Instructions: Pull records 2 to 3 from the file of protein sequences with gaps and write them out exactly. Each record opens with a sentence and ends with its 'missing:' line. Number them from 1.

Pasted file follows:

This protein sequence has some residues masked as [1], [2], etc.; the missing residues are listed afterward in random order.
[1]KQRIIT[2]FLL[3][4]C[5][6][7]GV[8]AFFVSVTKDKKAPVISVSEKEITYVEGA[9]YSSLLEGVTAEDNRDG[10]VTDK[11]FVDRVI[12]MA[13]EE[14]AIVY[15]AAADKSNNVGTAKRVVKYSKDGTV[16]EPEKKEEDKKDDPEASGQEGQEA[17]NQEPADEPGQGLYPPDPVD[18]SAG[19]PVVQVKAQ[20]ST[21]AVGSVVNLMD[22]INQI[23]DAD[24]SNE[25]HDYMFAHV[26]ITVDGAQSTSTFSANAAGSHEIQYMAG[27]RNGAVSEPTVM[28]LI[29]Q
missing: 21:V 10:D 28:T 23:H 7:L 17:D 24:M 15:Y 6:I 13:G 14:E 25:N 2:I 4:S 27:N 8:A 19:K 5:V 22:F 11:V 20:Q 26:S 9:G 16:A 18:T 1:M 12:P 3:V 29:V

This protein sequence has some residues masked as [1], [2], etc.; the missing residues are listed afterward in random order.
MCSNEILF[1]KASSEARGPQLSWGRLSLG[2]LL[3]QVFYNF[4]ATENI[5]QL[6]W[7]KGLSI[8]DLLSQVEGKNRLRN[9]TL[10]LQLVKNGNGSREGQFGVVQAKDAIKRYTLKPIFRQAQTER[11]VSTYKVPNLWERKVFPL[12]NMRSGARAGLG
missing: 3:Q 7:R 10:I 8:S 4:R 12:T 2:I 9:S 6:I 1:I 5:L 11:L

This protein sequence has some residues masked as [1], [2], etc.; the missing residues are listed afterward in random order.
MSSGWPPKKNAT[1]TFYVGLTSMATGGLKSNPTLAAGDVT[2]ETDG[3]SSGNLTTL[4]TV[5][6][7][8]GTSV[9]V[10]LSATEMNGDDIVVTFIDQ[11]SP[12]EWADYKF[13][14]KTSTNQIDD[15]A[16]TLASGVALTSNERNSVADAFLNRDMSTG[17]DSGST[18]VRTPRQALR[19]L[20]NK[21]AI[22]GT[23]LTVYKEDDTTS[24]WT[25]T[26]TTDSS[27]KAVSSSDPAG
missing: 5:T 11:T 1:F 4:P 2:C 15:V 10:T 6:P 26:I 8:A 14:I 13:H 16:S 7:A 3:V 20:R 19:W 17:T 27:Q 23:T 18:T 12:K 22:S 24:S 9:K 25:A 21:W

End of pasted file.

This protein sequence has some residues masked as [1], [2], etc.; the missing residues are listed afterward in random order.
MCSNEILF[1]KASSEARGPQLSWGRLSLG[2]LL[3]QVFYNF[4]ATENI[5]QL[6]W[7]KGLSI[8]DLLSQVEGKNRLRN[9]TL[10]LQLVKNGNGSREGQFGVVQAKDAIKRYTLKPIFRQAQTER[11]VSTYKVPNLWERKVFPL[12]NMRSGARAGLG
missing: 3:Q 7:R 10:I 8:S 4:R 12:T 2:I 9:S 6:I 1:I 5:L 11:L

This protein sequence has some residues masked as [1], [2], etc.; the missing residues are listed afterward in random order.
MSSGWPPKKNAT[1]TFYVGLTSMATGGLKSNPTLAAGDVT[2]ETDG[3]SSGNLTTL[4]TV[5][6][7][8]GTSV[9]V[10]LSATEMNGDDIVVTFIDQ[11]SP[12]EWADYKF[13][14]KTSTNQIDD[15]A[16]TLASGVALTSNERNSVADAFLNRDMSTG[17]DSGST[18]VRTPRQALR[19]L[20]NK[21]AI[22]GT[23]LTVYKEDDTTS[24]WT[25]T[26]TTDSS[27]KAVSSSDPAG
missing: 5:T 11:T 1:F 4:P 2:C 15:V 10:T 6:P 26:I 8:A 14:I 13:H 16:S 7:A 3:V 20:R 19:W 17:T 27:Q 23:T 18:T 12:K 22:S 24:S 9:K 25:A 21:W